In order to construct plausible and meaningful recourses, we could additionally consider the actionability constraints that forbid unrealistic recourses. For example, genders and races should be considered immutable features of a person. These constraints could be directly injected into the definition of following [3]. The optimal recourse for the KDE-Bayesian objective over the feasible set can be solved effectively by projected gradient descent.

### 3. Robust Bayesian Recourse

To robustify the Bayesian recourse, the robust Bayesian recourse aims to perturb directly the empirical conditional distributions of , which then reshapes the decision boundary in the covariate space in an adversarial manner. Holistically, our approach can be decomposed into the following steps:

- Forming the empirical conditional distributions of , then smoothen them by convoluting an isotropic Gaussian noise to each data point.
- Formulating the ambiguity set for each conditional distribution of .
- Solving a min-max problem to find the recourse that minimizes the worst-case Bayesian posterior odds ratio.

We assume that the conditional distribution can be perturbed in an ambiguity set . This set is defined as a neighborhood of radius centered at the nominal distribution . The robust Bayesian recourse is defined as the optimal solution to the following problem

By internalizing the maximization term inside the fraction and replacing by the likelihood , the above problem is equivalent to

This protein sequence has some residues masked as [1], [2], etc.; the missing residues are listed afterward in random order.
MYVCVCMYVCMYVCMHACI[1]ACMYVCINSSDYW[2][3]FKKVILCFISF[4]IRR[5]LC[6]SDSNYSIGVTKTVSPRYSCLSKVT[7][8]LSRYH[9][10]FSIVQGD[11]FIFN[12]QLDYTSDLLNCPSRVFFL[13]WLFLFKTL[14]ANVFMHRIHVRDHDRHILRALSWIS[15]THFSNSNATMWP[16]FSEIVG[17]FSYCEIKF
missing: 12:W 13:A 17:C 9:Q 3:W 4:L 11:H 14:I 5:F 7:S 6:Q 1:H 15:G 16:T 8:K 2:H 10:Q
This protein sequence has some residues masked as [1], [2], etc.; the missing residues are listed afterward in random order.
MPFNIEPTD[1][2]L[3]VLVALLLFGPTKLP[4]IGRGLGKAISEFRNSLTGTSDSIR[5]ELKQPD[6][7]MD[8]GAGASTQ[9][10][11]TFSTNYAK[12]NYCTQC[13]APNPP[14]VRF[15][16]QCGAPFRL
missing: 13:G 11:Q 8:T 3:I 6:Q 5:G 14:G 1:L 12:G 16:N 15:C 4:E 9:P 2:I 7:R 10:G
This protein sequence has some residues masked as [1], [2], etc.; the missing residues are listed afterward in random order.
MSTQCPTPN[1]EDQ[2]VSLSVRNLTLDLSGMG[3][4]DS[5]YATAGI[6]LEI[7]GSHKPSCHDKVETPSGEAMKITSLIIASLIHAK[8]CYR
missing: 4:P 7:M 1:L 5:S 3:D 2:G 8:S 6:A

For any , evaluating its objective value requires solving the maximization of the likelihood in the numerator, termed the optimistic likelihood:

and the minimization of the likelihood in the denominator, termed the pessimistic likelihood:

*Figure 1: An example of the robust Bayesian recourse on a toy 2-dimensional instance. The star denotes the input , and the black circle denotes the boundary point . Green and blue circles are locally sampled data with favorable and unfavorable predicted values, respectively. The red circle denotes the robust Bayesian recourse, and the curved line denotes the continuum of intermediate solutions of the gradient descent algorithm. The robust Bayesian recourse moves to the interior of the favorable region (green), and thus is more likely to be valid subject to model shifts.*

### 4. Wasserstein-Gaussian Mixture Ambiguity Sets

A central problem in solving the robust Bayesian recourse is how to construct the ambiguity set . Our construction relies on representing a Gaussian mixture distribution as a discrete distribution on the mean vector and covariance matrix space.

Notice that the smoothed measure is a Gaussian mixture and any Gaussian distribution is fully characterized by its mean vector and its covariance matrix. Thus, is associated with the discrete distribution on the space of mean vector and covariance matrix .

Then, for any , we formally define the ambiguity set as

Here, is the set of covariance matrices whose eigenvalues are lower bounded by , with is the isotropic variance of the smoothing convolution. denotes the set of all possible distributions supported on .

Intuitively, contains all Gaussian mixtures associated with some having a distance less than or equal to from the nominal measure . The distance between and is measured by an optimal transport .

Particularly, we use as the type- Wasserstein distance, which differentiates us from the literature whose focuses are type-1 and type-2 distances [4, 5]. This type- construction is critical for the computational tractability of our problem.